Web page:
Change is in the Primetime Emmy air, even if it might not appear so on first glance.
Repeat victories for AMC’s “Mad Men” and ABC’s “Modern Family” imply that the big winners have already been etched in stone at TV’s top awards show. Thursday’s nominations could hammer that foundation, though past Emmy darlings will undoubtedly be back in the spotlight when the contenders are revealed at 5:35 a.m. at the TV Acad.
But this year’s crop of prospective nominees presents intriguing changing-of-the-guard possibilities, starting with scripted series.
The potential for a shakeup is significant on the comedy side, where some veteran favorites have fallen on seemingly harder times amid a growing group of alternatives both in broadcast and cable. Meanwhile, the sheer number of quality dramas on TV today — generating frequent salutes to a “golden age” — provide opportunity for new blood in the category.
Put it this way: Even if you declared all 2011 nominees ineligible to repeat, you could still have an eyecatching Emmy drama roster that included AMC’s “Breaking Bad,” PBS’ “Downton Abbey,” Showtime’s “Homeland,” ABC’s “Once Upon a Time,” FX’s “Sons of Anarchy” and TNT’s “Southland.” An abundance of choices paves the way for change.
Of course, the vets won’t give ground easily. Showtime’s “Dexter” has received drama series noms each of the past four years, losing the top honor to “Mad Men” each time. But as the oldest returning nominee in the category, it might be the most in jeopardy to an onslaught of contenders that include buzzworthy network-mate “Homeland,” the return of “Breaking Bad” from a year’s hiatus and the migration from the movie-miniseries category of PBS “Masterpiece” showstopper “Downton.”
Amid this, the watch is on for a third consecutive nomination for CBS’ “The Good Wife,” widely believed to be the only hope the broadcast networks have against their first-ever shutout from the drama race — in direct contrast to their sweep of the comedy series noms in 2011.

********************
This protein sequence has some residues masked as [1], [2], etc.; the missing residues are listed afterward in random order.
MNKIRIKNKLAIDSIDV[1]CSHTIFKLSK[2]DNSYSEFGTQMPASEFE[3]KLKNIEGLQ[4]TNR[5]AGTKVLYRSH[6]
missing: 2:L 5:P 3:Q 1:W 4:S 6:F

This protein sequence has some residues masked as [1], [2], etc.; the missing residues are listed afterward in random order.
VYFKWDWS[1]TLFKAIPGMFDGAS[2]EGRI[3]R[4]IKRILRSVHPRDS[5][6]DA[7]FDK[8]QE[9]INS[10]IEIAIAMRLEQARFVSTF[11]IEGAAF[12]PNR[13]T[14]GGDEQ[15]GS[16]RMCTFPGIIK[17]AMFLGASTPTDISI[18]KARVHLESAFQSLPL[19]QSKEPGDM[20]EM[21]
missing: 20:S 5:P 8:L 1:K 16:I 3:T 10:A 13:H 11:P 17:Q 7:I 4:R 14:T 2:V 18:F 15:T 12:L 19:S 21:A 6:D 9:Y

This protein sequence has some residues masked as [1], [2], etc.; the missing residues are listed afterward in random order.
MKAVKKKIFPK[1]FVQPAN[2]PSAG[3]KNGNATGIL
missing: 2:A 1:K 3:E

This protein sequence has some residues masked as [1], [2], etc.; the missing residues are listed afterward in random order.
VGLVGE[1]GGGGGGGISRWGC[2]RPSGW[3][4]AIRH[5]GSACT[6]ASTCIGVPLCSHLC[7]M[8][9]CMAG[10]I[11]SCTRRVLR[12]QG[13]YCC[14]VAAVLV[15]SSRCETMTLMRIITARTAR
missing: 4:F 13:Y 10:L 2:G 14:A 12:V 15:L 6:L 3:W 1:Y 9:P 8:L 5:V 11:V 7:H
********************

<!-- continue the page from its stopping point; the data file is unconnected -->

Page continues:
For its part, comedy offers its own share of uncertainty, with returning nominees “30 Rock” (NBC), “Glee” (Fox) and “The Office” (NBC) all having weathered less than ideal reviews for their most recent seasons. Whether those opinions are shared by Academy voters, or whether that group embraces such upstarts as NBC’s “Community,” FX’s “Louie,” Fox’s “New Girl,” ABC’s “Suburgatory” and HBO’s “Girls” and “Veep,” will make the category’s pre-dawn announcement must-wake TV.
Thanks to the departure of Steve Carell from “The Office” and the lengthy between-seasons delay that Showtime’s “Episodes” and star Matt LeBlanc took in the past year, comedy lead actor comes with two built-in openings for new blood alongside 2011 nominees Alec Baldwin of “30 Rock,” Louis C.K. of “Louie” and Johnny Galecki and Jim Parsons (the two-time defending champ) of CBS’ “The Big Bang Theory.”
Former supporting actor winner Jon Cryer of “Two and a Half Men” will try to make the leap to lead this year among a wide-open list of challengers, including castmate Ashton Kutcher, Will Arnett (“Up All Night”), Don Cheadle (“House of Lies”), Larry David (“Curb Your Enthusiasm”), Garret Dillahunt (“Raising Hope”), Billy Gardell (“Mike & Molly”), Joel McHale (“Community”), Adam Scott (“Parks and Recreation”) and the thesp who in many ways had to fill Carell’s shoes, Ed Helms.
A big factor in this year’s scripted races will be the absence of “Friday Night Lights.” One of TV’s ultimate underdogs, with its firstrun episodes landing on DirecTV for the final three seasons, “Lights” nevertheless won Emmys in 2012 for lead drama actor (Kyle Chandler) and drama writing (Jason Katims), along with noms in series and lead actress (Connie Britton). The show’s farewell, with Britton moving to FX’s “American Horror Story,” ensures turnover in the drama competish.
“American Horror Story” will be a story in itself, due to its somewhat controversial entry in the miniseries-movie competition — giving a category that has grown accustomed to change even more to reckon with. Several Acad members are no doubt preparing to rail anew against the idea that “AHS” can somehow be fairly measured against, say, HBO telepic “Game Change.”
Over in unscripted TV, all six nominees from last year — “The Amazing Race,” “American Idol,” “Dancing With the Stars,” “Project Runway,” “So You Think You Can Dance” and “Top Chef” — are in contention again, leaving open the question of which might be forced to make room for NBC’s “The Voice,” arguably the most talked-about show in its genre for 2011-12.
Balloting for the Primetime Emmys will end Aug. 31, with ABC televising the ceremony Sept. 23. For the Creative Arts kudos, balloting ends Aug. 24 in advance of the Sept. 15 event.